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QuickStats: Percentage of Adults Aged ≥20 Years Who Used Prescription Sleep Aids* in the Past 30 Days,† by Age Group and Sex — National Health and Nutrition Examination Survey, United States, 2005–2010

The figure shows the percentage of adults aged ≥20 years who used prescription sleep aids in the past 30 days, by age group and sex, in the United States during 2005-2010. During this period, women were more likely to use a prescription sleep aid than men (5.0% versus 3.1%). Within the three age groups examined, women also were more likely to use a prescription sleep aid than men. For both men and women, adults aged 20-39 years reported lower use of sleep aids than adults aged 40-59 years and ≥60 years.

* Includes hypnotic drugs (e.g., butabarbital, chloral hydrate, estazolam, eszopiclone, flurazepam, quazepam, ramelteon, temazepam, triazolam, zaleplon, and zolpidem) and antidepressant drugs with sedative function (e.g., amitriptyline, doxepin, mirtazapine, and trazodone).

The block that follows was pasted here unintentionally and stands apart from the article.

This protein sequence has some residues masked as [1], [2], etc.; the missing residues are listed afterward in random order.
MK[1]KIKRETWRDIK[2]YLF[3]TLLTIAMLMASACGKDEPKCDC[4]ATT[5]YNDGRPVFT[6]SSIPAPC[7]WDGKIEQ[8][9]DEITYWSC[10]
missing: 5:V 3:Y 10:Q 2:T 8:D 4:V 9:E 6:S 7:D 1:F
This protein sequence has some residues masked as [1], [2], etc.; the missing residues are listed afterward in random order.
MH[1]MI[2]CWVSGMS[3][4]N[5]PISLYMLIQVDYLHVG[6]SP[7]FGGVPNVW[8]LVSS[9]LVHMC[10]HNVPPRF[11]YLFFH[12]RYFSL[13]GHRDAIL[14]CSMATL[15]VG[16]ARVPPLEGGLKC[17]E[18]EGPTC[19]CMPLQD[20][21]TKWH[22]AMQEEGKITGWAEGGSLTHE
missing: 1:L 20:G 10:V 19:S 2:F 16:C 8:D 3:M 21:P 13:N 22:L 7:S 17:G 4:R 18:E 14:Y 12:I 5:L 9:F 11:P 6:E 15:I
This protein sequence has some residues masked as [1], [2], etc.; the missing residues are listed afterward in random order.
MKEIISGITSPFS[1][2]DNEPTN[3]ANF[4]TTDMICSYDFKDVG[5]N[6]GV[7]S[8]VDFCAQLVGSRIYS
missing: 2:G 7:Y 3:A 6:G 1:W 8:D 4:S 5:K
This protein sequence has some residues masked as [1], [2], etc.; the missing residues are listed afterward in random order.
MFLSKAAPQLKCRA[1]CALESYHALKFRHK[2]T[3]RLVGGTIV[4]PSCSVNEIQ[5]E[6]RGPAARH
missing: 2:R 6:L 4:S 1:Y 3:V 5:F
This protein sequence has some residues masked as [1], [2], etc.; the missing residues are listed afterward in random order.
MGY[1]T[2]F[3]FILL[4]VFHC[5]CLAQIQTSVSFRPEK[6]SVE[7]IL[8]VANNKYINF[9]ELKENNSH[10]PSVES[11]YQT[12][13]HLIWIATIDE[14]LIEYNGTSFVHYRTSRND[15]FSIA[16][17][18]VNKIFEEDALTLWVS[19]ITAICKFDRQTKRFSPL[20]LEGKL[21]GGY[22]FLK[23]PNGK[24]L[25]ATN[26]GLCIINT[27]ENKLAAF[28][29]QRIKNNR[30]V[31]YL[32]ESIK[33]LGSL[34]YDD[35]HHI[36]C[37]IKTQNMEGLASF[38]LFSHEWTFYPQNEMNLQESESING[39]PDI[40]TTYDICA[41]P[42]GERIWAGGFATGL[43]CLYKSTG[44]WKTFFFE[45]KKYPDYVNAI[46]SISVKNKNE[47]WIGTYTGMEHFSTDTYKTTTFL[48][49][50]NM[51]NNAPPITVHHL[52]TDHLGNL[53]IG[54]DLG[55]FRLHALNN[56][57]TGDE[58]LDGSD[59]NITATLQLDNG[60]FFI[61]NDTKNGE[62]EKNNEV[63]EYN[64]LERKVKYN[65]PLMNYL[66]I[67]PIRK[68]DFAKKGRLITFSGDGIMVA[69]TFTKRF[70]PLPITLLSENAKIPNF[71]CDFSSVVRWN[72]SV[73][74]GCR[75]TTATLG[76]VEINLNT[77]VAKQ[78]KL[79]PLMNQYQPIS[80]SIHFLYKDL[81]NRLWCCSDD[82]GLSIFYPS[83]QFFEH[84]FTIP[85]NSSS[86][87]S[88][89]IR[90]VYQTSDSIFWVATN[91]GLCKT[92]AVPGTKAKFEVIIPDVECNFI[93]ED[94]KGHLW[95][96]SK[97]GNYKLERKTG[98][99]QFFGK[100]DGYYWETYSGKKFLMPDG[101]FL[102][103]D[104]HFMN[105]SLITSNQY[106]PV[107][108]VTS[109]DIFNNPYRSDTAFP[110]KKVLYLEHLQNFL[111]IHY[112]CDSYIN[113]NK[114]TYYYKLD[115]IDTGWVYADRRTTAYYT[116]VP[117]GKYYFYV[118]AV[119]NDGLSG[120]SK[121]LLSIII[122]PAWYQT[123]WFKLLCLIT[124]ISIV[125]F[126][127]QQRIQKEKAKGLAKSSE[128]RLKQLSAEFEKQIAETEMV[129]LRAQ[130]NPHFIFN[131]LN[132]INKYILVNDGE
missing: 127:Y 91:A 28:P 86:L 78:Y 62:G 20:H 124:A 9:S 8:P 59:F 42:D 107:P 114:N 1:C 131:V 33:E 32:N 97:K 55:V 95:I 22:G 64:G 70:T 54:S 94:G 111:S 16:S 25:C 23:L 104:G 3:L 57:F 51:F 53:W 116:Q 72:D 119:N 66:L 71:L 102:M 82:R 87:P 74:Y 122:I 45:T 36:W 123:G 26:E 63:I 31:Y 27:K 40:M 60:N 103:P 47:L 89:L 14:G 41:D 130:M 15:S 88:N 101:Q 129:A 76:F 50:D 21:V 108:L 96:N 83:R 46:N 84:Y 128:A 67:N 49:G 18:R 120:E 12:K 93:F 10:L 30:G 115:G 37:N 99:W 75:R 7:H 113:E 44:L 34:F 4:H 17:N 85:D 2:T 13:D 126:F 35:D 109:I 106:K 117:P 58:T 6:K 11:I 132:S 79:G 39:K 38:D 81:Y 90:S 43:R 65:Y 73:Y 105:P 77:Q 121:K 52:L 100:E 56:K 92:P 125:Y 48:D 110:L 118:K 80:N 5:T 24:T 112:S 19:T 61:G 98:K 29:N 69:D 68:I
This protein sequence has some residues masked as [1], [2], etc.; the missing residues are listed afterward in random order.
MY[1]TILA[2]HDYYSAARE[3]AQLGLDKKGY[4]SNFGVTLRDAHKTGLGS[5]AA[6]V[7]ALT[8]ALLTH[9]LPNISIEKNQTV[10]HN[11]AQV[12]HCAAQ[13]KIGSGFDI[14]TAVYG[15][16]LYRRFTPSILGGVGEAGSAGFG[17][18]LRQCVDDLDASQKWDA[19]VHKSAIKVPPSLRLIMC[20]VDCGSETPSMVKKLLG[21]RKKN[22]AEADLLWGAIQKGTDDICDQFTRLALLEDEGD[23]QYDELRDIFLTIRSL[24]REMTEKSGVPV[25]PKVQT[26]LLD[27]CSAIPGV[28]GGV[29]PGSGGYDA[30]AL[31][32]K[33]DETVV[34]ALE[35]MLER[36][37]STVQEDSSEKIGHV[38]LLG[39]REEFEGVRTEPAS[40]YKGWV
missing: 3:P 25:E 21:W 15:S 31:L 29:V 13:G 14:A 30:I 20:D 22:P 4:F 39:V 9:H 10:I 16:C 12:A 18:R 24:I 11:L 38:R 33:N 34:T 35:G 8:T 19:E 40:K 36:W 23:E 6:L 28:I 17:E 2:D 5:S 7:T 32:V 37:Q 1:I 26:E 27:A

Based on response to the question, "Have you taken or used any medicines for which a doctor's or dentist's prescription is needed in the past month?" Respondents who answered affirmatively were asked to report the name, duration of use, and main reason for each product used.

§ 95% confidence interval.

The overall estimate is age-adjusted to the 2000 projected U.S. standard population using the age groups 20–39, 40–59, and ≥60 years.

During 2005–2010, women were more likely to use a prescription sleep aid than men (5.0% versus 3.1%). Within the three age groups examined, women also were more likely to use a prescription sleep aid than men. For both men and women, adults aged 20–39 years reported lower use of sleep aids than adults aged 40–59 years and ≥60 years.

Source: Chong Y, Fryar CD, Gu Q. Prescription sleep aid use among adults: United States, 2005–2010. NCHS data brief no. 127. Hyattsville, MD: US Department of Health and Human Services, CDC; 2013. Available at http://www.cdc.gov/nchs/data/databriefs/db127.htm.

Reported by: Yinong Chong, PhD, ychong@cdc.gov, 301-458-4145; Steven M. Frenk, PhD.

Alternate Text: The figure above shows the percentage of adults aged ≥20 years who used prescription sleep aids in the past 30 days, by age group and sex, in the United States during 2005-2010. During this period, women were more likely to use a prescription sleep aid than men (5.0% versus 3.1%). Within the three age groups examined, women also were more likely to use a prescription sleep aid than men. For both men and women, adults aged 20-39 years reported lower use of sleep aids than adults aged 40-59 years and ≥60 years.



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